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Clear instructions for Java certificate stores


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#1 claudeduguay

claudeduguay

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Posted 21 June 2005 - 10:06 AM

I am now befuddled about using PayPAL with a proper certificate store. I have been pounding on this problem for quite some time, reading everything, searching forums, PDF documents, and any reference I could, to no avail. Here is what I hope is a clarifying set of questions. Any help would be greatly appreciated.

1) Instructions for Java are dismally sketchy and this is probably why Java is the least downloaded development option (as mentioned on this forum). This is a serious problem for PayPAL because this community is under-served. Finding the code sample for JSP is an excersize in frustration and there is no Java link on the main SDK page. Is there more information available somewhere else that would cover certificate stores and what's required for various solutions: IPN, etc.? None of the PDF manuals are clear enough to make this work, so far.

2) I am using IPN at the moment and I cannot find clarification on what's needed certificate-wise. I saw that the JDK 1.4 authority certs (at least Verisign) were outdated and took this as an opportunity to upgrate to JDK 1.5. I am using Tomcat 5.5.9 and a Verisign cert to athenticate the site with SSL (which requires Tomcat to be pointed to a certificate store of it's own).

While this is certainly a Java problem and not a PayPAL problem, the obscurity of solutions and documentation is problemantic. More precicely, what's needed is a good how-to guide on setting up common environments. As such, here are some obvious issues:

a) Does IPN (or other PayPAL options) need the PayPAL certificate or just a suitable Verisign cetificate authority such as that provided with the SDK? I am getting a Site Blocked HTML response when I try to connect for the POST-back (which is really where the problem is for me).

B) If an web environment uses it's own certificate store for SSL (such as Tomcat) does the PayPAL certificate have to go into that same store or is there a better approach?

c) What is a best practice solution for Java POST back (IPN in my case)? Sending a POST with HttpURLConnection is fine and functional enough, but more sophisitcated solutions like HttpClient provide additional flexibility. There should be a simple example (the JSP example is fine, but it does not state anything about prerequsites or highlight potential pitfalls and solutions). A fully self-contained, verifiable, unit-tested sample must be provided to facilitate this process. Integrating in Java seems unnecessarily difficult at the moment and no clear instructions exist on PayPAL's site (including all PDF manuals - I've even read the SOAP SKD manual and it jumps around this issue completely).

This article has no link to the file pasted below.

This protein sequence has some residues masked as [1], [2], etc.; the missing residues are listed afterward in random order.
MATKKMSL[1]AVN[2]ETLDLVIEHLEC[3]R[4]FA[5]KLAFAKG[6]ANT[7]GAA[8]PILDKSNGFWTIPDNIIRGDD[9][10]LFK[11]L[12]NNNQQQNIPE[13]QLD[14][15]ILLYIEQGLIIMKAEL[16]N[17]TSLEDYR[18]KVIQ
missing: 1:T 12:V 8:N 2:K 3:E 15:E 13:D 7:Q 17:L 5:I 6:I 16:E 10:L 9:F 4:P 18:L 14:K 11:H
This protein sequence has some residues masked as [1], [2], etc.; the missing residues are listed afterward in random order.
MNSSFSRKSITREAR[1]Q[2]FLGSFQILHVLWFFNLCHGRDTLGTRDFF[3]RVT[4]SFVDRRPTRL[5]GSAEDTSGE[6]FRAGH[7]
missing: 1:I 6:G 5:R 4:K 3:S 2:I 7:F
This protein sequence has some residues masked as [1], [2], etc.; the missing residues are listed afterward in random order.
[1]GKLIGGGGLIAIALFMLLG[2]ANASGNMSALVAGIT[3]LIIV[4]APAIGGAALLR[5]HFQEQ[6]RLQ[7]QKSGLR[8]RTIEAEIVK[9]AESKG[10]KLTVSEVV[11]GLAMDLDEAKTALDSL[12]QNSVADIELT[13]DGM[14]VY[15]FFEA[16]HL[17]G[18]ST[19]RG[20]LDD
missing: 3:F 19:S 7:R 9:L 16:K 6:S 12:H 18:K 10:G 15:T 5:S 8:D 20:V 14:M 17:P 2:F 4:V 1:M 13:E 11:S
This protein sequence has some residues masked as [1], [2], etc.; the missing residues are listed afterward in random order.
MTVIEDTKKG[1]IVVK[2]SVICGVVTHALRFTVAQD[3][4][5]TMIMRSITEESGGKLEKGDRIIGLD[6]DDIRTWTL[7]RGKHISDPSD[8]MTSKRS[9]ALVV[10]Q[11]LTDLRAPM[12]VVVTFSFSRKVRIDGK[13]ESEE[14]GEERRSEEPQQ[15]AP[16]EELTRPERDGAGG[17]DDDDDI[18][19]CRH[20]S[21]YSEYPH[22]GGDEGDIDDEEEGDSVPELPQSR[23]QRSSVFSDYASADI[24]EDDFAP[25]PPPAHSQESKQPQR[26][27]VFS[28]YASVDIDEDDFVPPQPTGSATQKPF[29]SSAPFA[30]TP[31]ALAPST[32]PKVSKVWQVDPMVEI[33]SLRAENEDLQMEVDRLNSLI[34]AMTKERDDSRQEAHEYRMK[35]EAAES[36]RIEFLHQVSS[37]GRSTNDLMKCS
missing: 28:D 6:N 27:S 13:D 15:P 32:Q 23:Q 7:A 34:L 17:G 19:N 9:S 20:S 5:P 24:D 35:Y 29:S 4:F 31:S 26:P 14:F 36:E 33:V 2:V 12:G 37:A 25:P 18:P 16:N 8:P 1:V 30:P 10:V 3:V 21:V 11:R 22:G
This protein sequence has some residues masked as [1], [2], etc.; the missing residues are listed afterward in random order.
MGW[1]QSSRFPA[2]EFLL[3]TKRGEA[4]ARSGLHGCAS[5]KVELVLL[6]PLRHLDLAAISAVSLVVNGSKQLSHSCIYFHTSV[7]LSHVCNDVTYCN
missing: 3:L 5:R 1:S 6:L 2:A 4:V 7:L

IMPORTANT: As long as PayPAL looks at this from the point of view that "not many Java downloads = not worth the effort" rather than "not many Java downloads = opportunity to grow market agressively by serving this community better", I see this as a problem. Like most entrreneurs, I may let PAYPal persue this restrictive view and investigate new solutions from Google or other vendors. I don't mean this as an inflamatroy statement, but it is very frustrating to go though this kind of difficulty with now answers and examples anyhwere to be found.

Once again, please let me thank you for any assistance you can provide. Any and all assistance will be greatly appreciated and I am eager to see a thread that focusses on clear solutions that others can benefit from when they run into these problems. I would be happy to post an article on this if enough clarifications results from this dialog.







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